Selecting a contingent beneficiary for wills and life insurance policies is way to ensure that your surviving loved ones are taken care of if the primary beneficiary is unable to do so. This is also a great way to donate your proceeds to a charity of your choice after your death. This type of distribution allows for an uncomplicated process in the event of the death of your named primary beneficiary.
How To Choose a Contingent Beneficiary
Many families decide to designate their child, children, or a legal guardian representing your children as the contingent beneficiary, while choosing their spouse as the primary beneficiary. If you have more than one child, you can allot a specified percentage of your benefits to each child. If you do not have any children, then you may want to designate a close family member or friend.
As mentioned previously, you can also name a charitable organization as your beneficiary, but you’ll want to speak to a financial professional regarding setting that up.
Common Beneficiary Mistakes and Misconceptions
Often, policyholders designate a minor child as the beneficiary. If this is the case, a custodian will need to be named as well. A common misconception is that the contingent beneficiary will automatically receive the inheritance once the primary beneficiary passes away, however, this isn’t necessarily true. In the event that the primary beneficiary dies after the policyholder, the proceeds are actually paid to the primary beneficiary’s estate due to the fact that they were alive at the time of the policyholder’s death. While this is not an absolute in all cases, it does need to be considered.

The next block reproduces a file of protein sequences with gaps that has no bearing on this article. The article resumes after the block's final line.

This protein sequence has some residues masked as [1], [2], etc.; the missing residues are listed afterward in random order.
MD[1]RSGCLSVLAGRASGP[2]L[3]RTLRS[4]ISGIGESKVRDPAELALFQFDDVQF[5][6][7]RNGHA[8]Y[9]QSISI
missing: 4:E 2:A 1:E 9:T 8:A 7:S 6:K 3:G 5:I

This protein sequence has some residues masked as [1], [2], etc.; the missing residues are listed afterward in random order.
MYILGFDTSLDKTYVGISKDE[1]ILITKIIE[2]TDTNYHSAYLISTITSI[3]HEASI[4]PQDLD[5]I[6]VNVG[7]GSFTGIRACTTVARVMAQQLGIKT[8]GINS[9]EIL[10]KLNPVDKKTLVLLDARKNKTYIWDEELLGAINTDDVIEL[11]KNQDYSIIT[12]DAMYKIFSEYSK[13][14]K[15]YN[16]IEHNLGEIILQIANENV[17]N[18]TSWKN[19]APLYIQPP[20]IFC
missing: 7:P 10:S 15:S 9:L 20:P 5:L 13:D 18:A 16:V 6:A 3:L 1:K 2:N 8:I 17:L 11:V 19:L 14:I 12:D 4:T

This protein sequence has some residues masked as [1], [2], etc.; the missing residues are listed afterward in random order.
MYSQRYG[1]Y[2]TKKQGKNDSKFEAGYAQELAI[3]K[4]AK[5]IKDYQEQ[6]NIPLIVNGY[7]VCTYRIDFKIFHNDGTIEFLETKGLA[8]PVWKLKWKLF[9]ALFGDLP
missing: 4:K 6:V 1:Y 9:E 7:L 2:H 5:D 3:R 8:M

Consequences To Not Electing Beneficiaries
If a policyholder selects their spouse as the sole beneficiary, without selecting a contingent beneficiary, the life insurance proceeds may be subject to substantial estate taxes. If both the insured and sole beneficiary die at the same time, such as in a car accident, the proceeds will be passed on to the estate while incurring a large amount of superfluous taxes.
If you fail to name a beneficiary, loved ones or family members could lose large sums of money due to the taxes imposed on the policy proceeds. Additionally, without a named beneficiary the insurance company is left to decide who the proceeds goes to, and depending on your family circumstances, this could potentially cause many delays and issues.
As both a control device and safety feature, the contingent beneficiary is the most efficient way to control the dispersion of your wealth.
Review Beneficiaries Often
As long as you’re alive, your beneficiaries have no rights to your assets, so you have the ability to change the beneficiary designation as often as you like and at any time. Upon marriage or divorce, it will be important to review who you’ve assigned as beneficiary for your bank accounts, retirement accounts, life insurance policies, and any other financial assets. In the event of marriage, the birth of a child or children, or divorce, it’s always a wise decision to draft a new will, otherwise your state’s laws may change or invalidate your beneficiary designation(s).
As we all know, relationships change, people move, or pass away. It’s always a good idea to re-evaluate your beneficiary(s) at least once a year. You have the ability, as the policyholder, to add, change, or remove beneficiaries as you see fit. If you don’t currently have a contingent beneficiary, consider adding one to your policy. You can never have too much peace of mind.
If you feel it is time that you review your life insurance policy with a professional agency, Ogletree Financial can be reached at 1-800-712-8519.